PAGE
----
What happened in Judah and in *Israel, the divided nation?

After Rehoboamís death, the disagreement continued. The northern 10 families called themselves *Israel. The southern families called themselves Judah. The modern word Ď*Jewí comes from that name. Judah remained loyal to the *covenant. Kings from Davidís family continued to rule in Jerusalem, Judahís capital.
In the northern nation (*Israel), there were several dynasties (groups of kings from the same family). This happened because the people did not obey the *covenant. In various different periods, *Israelís kings had different cities as capitals. The last capital was Samaria. The kings of *Israel became powerful rulers. They controlled the people by means of changes to their religion. They changed the ways in which people prayed. They chose new *priests. They built two new *temples. One was at Dan (on the northern border of *Israel). The other was at Bethel (on *Israelís border with Judah). There were many wars between *Israel and Judah.
Micah especially mentions three kings who ruled over the southern nation, Judah. They ruled in Jerusalem. But he does not mention the kings that ruled the northern nation in the same period. These kings ruled in *Israelís capital, called Samaria. Micah would not have respected the northern nation. Neither would other *prophets such as Isaiah and Hosea. The reason was that, in the northern nation, the people themselves had appointed their kings. God had not chosen these kings. That is how the *prophets might have seen the situation. Micah, however, uses the name *Israel for both nations.

The *prophets:

God sent many *prophets to Judah and *Israel. Some *prophets were *priests. Other *prophets were farmers. Some *prophets were rich and they advised the kings. Other *prophets lived much more simply. Some *prophets wrote down the things that they taught (their prophecies). Many other *prophets did not do that. But all the *prophets taught the people. They taught about right judgements in the courts. They taught about how people should be fair to other people. They taught that people need to trust God for help.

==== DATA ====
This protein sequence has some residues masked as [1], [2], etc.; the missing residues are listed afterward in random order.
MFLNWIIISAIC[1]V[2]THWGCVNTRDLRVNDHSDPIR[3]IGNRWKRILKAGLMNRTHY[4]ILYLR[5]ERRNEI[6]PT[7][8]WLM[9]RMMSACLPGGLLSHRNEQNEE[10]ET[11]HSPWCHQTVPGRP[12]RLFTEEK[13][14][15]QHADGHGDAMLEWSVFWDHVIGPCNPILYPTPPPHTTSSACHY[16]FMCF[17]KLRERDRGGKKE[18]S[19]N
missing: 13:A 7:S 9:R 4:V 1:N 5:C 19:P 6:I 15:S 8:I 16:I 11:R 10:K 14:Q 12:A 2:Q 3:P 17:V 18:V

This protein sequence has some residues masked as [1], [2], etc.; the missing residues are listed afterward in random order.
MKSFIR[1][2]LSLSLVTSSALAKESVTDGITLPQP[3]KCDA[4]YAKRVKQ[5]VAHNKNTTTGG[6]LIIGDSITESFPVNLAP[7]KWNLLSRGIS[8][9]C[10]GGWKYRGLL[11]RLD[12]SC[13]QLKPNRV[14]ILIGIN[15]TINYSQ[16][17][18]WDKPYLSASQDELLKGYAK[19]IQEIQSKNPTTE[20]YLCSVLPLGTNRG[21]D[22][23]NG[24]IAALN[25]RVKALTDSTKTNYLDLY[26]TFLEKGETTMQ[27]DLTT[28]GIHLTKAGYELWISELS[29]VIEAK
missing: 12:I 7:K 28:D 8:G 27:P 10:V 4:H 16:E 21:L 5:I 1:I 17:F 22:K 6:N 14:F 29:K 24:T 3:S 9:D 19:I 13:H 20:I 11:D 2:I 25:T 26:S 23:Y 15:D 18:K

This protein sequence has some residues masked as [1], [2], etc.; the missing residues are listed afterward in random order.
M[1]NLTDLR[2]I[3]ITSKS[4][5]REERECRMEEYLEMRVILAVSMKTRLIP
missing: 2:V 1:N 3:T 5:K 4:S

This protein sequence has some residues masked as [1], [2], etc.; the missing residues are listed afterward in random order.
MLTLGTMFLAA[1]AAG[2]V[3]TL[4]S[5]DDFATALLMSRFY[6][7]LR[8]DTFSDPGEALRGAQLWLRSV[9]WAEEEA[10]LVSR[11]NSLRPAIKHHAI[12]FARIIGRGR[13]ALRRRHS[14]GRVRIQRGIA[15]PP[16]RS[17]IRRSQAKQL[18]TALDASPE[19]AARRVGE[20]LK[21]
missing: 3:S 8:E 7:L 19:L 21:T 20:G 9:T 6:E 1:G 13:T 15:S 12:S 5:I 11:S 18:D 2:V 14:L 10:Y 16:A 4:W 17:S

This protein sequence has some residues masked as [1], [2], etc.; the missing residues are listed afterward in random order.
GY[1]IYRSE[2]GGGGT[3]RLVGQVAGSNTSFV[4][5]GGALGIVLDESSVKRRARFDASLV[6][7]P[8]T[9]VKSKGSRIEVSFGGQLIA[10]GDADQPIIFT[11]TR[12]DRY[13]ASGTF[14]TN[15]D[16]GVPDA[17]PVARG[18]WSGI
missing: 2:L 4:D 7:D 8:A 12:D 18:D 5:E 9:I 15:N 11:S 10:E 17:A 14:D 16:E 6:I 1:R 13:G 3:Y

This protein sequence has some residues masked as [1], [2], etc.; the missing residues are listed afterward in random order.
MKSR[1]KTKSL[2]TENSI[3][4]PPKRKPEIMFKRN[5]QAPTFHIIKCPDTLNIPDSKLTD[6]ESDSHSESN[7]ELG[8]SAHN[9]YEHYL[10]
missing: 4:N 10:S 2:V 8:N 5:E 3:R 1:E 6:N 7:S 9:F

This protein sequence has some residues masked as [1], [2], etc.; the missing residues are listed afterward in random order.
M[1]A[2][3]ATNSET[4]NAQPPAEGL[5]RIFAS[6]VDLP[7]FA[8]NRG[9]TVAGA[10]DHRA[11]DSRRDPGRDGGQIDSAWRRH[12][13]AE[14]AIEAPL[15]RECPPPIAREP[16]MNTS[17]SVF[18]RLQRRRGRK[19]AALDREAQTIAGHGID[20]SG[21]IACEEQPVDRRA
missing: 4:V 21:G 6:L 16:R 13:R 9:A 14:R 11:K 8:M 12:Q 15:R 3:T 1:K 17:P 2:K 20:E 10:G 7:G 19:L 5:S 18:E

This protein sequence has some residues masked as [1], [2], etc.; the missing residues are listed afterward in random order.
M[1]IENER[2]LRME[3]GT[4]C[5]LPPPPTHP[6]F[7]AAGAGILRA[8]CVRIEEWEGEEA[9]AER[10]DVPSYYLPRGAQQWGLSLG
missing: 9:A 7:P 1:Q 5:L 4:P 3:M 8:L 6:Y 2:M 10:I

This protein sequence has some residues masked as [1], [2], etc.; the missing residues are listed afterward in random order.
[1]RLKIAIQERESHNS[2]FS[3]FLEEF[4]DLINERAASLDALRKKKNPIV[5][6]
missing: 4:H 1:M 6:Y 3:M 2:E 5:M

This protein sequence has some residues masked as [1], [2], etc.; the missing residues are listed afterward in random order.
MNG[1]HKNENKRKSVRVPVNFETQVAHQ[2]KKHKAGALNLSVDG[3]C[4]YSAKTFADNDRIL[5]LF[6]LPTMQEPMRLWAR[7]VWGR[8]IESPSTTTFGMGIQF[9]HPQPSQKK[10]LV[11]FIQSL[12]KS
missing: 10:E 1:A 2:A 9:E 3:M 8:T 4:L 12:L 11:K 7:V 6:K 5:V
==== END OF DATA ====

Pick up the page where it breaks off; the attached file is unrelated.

Many *prophets warned that the people would suffer defeat. Their enemies would take them away to different places abroad. That would happen if they did not start to obey God again. Some *prophets had dreams from God about future success. They also dreamed about future punishments. They understood Godís plans for their nation. They looked forward into the future. They looked forward to the time when a new king would come. He would rule the nation. Some *prophets saw that this king would come from Davidís family. The new king would lead Godís people. He would lead them into a wonderful new age. Some *prophets described how this king would then rule always. Other *prophets saw that he would also be a servant. He would suffer many things. The things that this king suffered would cause his people to come back to God. But all the *prophets saw that this king would be the *Messiah. He would be the man that God had chosen. The *Messiah would bring his people into the new age. *Israelís and Judahís enemies would destroy those two nations.

Some very important events happened during Micahís life.

God had warned *Israelís people about things that might happen in the future. But they had not listened to him. So in 722 or 721 *BC, an army came from a nation called Assyria. That army fought against the people in *Israelís capital, Samaria. The *Assyrians defeated the people in that city. They took the people from their homes. They took *Israelís people away to various places all over the country called Assyria. Their relatives in Judah could not have communication with them any longer. The *Assyrians then brought foreigners to live in *Israel. *Israelís *priests taught these people. The *priests taught them about the religion that Judahís and *Israelís people had followed. Therefore many foreigners tried to obey the *covenant. These people were called the Samaritans (2 Kings chapter 17).

Then the *Assyrians tried to control Judah. They defeated the people in much of that country. But God saved Jerusalem. The people there defeated the king of Assyria. He returned to his home, where two of his sons killed him. God had saved Judah (2 Kings chapter 19).

Judah continued to exist for over 100 years after the defeat of *Israel. But in the end the army from Babylon defeated Judahís people. The army led them away from Judah. So the people from Judah also became foreigners in another country.

Samaria: